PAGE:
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I have an electronic back massager that has a 12V input. Its adapter stopped working today morning, so I used a 19V laptop charger which connected to it perfectly and then I used it, but I'm second guessing whether that was a good idea.

My questions are as follows:

(1) Is it safe to use a 19V laptop adapter to power a 12V back massager or will it cause failure / fire etc. ?

(2) If I buy a 12V adapter and use it instead, is that safe?

(3) Can I use the back massager with a 12V adapter or does the fact that I have used a 19V adapter with it for some hours means that damage has already been done and I should stop using it altogether?

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  • \$\begingroup\$ Extra information: The adapter is 19V AC, whereas the massager needs 12V DC. The adapter and the massager were connected for about 6 hours but it was only turned on for about 0.5-1 hour. \$\endgroup\$
    – Barn
    Jan 14 at 13:38
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    \$\begingroup\$ 1) Add the "Extra information" in the question by using the Edit function, not in a comment. 2) As we did not design the "12 V back massager" no one here has a clue what it will do when powered from 19 V. So you will not get a "That's perfectly safe!" answer here. It might work. For a (short) while. It might not catch fire, but there are no guarantees. You're on your own here. The only thing we can recommend is getting a replacement for the original power adapter as that is what the thing is designed for. \$\endgroup\$ Jan 14 at 13:40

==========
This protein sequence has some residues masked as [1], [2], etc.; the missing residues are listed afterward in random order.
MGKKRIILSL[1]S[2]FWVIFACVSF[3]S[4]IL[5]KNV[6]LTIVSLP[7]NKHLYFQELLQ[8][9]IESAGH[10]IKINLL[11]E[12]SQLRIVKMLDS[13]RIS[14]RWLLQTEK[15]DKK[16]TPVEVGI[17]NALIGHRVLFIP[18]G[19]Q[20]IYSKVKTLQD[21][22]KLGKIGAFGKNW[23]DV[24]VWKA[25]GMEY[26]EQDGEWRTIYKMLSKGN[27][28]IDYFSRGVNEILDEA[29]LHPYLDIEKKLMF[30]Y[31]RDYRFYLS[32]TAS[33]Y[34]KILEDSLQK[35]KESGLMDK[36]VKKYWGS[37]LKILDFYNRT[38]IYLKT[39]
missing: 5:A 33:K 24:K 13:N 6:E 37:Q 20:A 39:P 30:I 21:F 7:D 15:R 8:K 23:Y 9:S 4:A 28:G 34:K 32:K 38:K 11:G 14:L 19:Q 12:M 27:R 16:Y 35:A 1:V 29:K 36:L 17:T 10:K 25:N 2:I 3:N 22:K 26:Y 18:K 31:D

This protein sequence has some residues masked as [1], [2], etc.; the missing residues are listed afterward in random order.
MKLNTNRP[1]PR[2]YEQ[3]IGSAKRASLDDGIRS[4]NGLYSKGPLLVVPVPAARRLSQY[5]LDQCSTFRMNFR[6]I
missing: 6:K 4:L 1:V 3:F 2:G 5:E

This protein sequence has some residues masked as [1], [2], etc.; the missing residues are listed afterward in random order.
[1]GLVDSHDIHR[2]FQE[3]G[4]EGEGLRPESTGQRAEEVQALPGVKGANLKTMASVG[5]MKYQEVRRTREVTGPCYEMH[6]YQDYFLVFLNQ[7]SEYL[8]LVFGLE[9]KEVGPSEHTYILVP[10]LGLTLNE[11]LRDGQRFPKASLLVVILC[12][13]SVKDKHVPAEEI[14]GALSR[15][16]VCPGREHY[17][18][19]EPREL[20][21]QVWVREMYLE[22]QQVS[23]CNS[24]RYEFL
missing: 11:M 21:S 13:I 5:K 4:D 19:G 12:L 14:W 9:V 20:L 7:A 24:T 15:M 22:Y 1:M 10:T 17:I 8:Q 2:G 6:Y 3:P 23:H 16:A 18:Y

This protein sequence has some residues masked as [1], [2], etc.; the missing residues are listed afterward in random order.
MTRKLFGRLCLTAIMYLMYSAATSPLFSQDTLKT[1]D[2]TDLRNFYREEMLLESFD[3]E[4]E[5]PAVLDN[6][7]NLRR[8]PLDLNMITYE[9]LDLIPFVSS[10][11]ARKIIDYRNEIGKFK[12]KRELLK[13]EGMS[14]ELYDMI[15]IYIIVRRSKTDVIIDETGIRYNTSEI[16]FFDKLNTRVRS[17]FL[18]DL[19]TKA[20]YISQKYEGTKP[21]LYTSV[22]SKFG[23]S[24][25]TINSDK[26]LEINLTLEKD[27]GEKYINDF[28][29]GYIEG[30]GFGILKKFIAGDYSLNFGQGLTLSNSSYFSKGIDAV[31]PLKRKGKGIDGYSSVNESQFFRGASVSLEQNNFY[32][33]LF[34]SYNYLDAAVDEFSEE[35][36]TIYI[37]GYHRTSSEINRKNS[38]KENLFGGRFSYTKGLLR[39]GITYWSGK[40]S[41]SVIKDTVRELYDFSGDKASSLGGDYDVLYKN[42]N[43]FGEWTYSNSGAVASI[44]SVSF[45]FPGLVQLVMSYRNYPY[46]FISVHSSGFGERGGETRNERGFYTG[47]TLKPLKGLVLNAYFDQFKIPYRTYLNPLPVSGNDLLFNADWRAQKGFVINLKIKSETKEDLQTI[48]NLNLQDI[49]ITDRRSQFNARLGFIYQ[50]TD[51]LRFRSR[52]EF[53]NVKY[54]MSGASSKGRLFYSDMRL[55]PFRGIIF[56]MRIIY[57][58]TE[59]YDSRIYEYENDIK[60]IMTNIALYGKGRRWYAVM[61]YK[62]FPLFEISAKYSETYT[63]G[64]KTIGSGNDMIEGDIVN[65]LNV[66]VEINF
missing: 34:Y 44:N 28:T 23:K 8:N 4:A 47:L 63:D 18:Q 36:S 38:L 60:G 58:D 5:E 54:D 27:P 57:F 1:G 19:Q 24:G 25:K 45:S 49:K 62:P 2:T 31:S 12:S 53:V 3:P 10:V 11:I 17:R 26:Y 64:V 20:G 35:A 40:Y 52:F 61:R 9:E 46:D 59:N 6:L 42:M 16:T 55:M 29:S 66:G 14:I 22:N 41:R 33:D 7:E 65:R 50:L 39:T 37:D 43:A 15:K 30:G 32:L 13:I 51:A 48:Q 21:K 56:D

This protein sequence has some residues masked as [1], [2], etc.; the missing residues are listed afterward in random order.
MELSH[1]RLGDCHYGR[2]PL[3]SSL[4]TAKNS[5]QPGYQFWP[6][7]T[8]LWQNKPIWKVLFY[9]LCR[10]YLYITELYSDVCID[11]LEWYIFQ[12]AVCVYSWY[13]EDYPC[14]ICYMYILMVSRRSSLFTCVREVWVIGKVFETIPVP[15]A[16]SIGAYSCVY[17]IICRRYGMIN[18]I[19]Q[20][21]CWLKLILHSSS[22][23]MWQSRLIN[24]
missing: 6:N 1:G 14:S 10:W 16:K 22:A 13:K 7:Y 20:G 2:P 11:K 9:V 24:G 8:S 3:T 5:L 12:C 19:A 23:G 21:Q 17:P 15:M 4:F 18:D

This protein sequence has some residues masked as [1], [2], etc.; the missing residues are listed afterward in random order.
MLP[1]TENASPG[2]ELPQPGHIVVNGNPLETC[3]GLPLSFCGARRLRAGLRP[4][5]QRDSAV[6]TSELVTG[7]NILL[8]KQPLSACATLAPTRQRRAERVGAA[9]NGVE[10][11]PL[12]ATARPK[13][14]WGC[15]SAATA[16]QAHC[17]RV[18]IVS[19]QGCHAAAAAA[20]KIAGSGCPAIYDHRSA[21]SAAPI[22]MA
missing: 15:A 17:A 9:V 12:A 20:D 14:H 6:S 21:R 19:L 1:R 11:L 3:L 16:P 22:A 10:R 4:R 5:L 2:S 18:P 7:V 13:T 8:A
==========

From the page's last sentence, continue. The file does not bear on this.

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    \$\begingroup\$ How would we know what kind of voltages your device can work with, if we don't know anything about how the internal circuits are designed? \$\endgroup\$
    – Justme
    Jan 14 at 13:42
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    \$\begingroup\$ This querstion can't be answered with the information provided. We'd need to see the schematics of the device. But: Don't do it if you do not very well know what you're doing. It can be a fire hazard! A lot of electronics can take quite a bit of abuse for some time. But you never know if and for how long. So if unsure: Don't! \$\endgroup\$
    – kruemi
    Jan 14 at 13:47
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    \$\begingroup\$ "Extra information: The adapter is 19V AC, whereas the massager needs 12V DC. The adapter and the massager were connected for about 6 hours but it was only turned on for about 0.5-1 hour." God bless that engineer who over-designed the charging/supply circuit. \$\endgroup\$
    – Ron Beyer
    Jan 14 at 14:31